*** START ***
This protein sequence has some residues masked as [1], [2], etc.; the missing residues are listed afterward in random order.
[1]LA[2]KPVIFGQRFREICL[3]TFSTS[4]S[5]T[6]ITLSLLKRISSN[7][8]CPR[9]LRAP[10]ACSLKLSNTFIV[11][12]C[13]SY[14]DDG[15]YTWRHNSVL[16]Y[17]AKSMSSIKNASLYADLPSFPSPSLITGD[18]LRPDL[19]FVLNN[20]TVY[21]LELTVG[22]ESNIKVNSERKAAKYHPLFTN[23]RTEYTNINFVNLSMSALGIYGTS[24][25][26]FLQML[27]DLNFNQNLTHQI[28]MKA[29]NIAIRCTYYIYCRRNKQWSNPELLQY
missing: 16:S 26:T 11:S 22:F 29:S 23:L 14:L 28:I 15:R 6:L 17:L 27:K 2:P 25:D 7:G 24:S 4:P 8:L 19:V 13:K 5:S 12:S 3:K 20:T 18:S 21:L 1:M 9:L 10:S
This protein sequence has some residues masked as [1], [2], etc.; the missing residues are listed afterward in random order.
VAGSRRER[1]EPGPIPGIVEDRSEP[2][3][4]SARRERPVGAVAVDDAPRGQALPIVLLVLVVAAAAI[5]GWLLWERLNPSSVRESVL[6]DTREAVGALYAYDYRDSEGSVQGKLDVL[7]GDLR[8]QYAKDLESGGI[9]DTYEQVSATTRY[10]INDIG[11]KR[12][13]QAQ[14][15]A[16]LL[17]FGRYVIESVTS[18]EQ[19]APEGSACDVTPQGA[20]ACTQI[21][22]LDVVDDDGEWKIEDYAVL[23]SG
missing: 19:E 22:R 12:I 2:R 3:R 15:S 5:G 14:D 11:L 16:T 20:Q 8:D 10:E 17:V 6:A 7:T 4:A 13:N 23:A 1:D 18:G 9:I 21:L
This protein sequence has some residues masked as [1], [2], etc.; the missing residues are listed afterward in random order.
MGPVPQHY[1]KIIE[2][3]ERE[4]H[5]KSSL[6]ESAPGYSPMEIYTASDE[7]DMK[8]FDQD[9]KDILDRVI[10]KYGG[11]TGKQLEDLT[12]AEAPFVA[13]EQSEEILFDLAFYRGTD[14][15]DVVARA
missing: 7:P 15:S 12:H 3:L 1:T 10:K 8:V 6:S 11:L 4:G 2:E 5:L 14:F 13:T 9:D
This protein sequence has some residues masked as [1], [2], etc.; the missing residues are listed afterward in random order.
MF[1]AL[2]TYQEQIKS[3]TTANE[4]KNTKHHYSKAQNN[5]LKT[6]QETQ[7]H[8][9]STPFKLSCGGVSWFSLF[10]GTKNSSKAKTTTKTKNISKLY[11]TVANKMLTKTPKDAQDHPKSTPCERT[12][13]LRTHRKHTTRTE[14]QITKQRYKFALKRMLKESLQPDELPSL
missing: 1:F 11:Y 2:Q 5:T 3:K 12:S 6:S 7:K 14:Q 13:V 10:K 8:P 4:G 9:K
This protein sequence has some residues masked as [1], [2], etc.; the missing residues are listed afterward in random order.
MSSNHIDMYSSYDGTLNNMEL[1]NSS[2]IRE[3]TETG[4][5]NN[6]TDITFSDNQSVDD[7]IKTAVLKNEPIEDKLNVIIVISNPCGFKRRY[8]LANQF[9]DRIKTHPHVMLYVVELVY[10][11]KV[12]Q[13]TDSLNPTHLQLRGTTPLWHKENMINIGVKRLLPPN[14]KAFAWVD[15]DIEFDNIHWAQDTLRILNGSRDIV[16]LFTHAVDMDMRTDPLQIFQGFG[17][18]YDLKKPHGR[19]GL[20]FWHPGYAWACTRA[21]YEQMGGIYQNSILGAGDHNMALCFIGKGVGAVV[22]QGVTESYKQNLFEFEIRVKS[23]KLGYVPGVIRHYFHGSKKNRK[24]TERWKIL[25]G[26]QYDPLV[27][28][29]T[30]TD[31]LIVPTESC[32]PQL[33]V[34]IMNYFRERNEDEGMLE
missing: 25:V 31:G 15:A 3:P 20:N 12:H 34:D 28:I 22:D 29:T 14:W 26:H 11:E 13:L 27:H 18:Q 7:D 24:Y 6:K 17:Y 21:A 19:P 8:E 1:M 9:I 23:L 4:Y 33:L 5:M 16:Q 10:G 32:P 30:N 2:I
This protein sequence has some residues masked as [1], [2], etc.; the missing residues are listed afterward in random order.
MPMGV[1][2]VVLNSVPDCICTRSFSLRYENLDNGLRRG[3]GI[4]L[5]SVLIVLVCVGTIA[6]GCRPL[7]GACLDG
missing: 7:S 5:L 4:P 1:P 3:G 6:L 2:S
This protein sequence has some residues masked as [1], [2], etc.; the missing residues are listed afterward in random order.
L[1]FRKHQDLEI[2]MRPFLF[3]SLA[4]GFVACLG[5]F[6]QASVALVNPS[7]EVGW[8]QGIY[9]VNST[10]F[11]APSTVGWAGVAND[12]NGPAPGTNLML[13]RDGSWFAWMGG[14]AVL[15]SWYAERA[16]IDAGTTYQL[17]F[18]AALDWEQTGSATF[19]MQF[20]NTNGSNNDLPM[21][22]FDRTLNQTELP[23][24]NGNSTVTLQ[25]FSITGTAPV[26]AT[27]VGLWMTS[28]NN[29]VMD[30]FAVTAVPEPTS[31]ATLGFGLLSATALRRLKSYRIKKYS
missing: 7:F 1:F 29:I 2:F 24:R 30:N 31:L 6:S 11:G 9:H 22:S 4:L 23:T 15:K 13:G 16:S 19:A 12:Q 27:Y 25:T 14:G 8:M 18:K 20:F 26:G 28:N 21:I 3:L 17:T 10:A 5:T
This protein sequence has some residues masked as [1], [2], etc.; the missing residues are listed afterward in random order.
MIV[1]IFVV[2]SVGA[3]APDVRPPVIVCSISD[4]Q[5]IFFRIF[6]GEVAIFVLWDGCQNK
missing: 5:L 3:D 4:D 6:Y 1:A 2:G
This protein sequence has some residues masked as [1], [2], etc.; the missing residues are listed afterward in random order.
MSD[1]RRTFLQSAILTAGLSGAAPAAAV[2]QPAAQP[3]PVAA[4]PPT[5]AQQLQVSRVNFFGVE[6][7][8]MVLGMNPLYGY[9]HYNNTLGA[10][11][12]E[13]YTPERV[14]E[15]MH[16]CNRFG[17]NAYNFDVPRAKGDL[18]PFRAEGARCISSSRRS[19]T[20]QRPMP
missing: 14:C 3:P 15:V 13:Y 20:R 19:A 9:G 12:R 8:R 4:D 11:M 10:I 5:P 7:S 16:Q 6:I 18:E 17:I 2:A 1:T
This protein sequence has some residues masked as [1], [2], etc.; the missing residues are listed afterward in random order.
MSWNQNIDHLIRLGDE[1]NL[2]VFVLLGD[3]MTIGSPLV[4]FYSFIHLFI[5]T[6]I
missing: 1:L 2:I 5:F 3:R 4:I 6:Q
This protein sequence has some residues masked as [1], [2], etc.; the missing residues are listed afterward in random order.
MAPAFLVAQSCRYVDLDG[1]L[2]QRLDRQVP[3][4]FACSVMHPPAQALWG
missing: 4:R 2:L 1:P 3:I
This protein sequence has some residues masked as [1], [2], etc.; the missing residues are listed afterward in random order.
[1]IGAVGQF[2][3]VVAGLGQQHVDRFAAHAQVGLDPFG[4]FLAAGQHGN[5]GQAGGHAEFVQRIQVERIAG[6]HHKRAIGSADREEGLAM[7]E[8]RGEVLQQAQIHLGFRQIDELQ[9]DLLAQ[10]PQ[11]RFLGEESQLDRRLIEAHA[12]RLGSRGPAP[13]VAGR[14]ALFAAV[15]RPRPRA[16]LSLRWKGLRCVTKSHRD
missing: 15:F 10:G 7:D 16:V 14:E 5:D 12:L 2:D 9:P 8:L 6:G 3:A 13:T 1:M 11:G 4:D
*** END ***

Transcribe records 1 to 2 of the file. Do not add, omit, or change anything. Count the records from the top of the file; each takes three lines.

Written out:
This protein sequence has some residues masked as [1], [2], etc.; the missing residues are listed afterward in random order.
[1]LA[2]KPVIFGQRFREICL[3]TFSTS[4]S[5]T[6]ITLSLLKRISSN[7][8]CPR[9]LRAP[10]ACSLKLSNTFIV[11][12]C[13]SY[14]DDG[15]YTWRHNSVL[16]Y[17]AKSMSSIKNASLYADLPSFPSPSLITGD[18]LRPDL[19]FVLNN[20]TVY[21]LELTVG[22]ESNIKVNSERKAAKYHPLFTN[23]RTEYTNINFVNLSMSALGIYGTS[24][25][26]FLQML[27]DLNFNQNLTHQI[28]MKA[29]NIAIRCTYYIYCRRNKQWSNPELLQY
missing: 16:S 26:T 11:S 22:F 29:S 23:L 14:L 28:I 15:R 6:L 17:L 27:K 2:P 25:D 7:G 24:S 4:P 8:L 19:V 13:K 5:S 12:S 3:K 20:T 18:S 21:L 1:M 9:L 10:S
This protein sequence has some residues masked as [1], [2], etc.; the missing residues are listed afterward in random order.
VAGSRRER[1]EPGPIPGIVEDRSEP[2][3][4]SARRERPVGAVAVDDAPRGQALPIVLLVLVVAAAAI[5]GWLLWERLNPSSVRESVL[6]DTREAVGALYAYDYRDSEGSVQGKLDVL[7]GDLR[8]QYAKDLESGGI[9]DTYEQVSATTRY[10]INDIG[11]KR[12][13]QAQ[14][15]A[16]LL[17]FGRYVIESVTS[18]EQ[19]APEGSACDVTPQGA[20]ACTQI[21][22]LDVVDDDGEWKIEDYAVL[23]SG
missing: 19:E 22:R 12:I 2:R 3:R 15:S 5:G 14:D 11:L 16:T 20:Q 8:D 10:E 17:V 6:A 7:T 4:A 13:N 23:A 1:D 18:G 9:I 21:L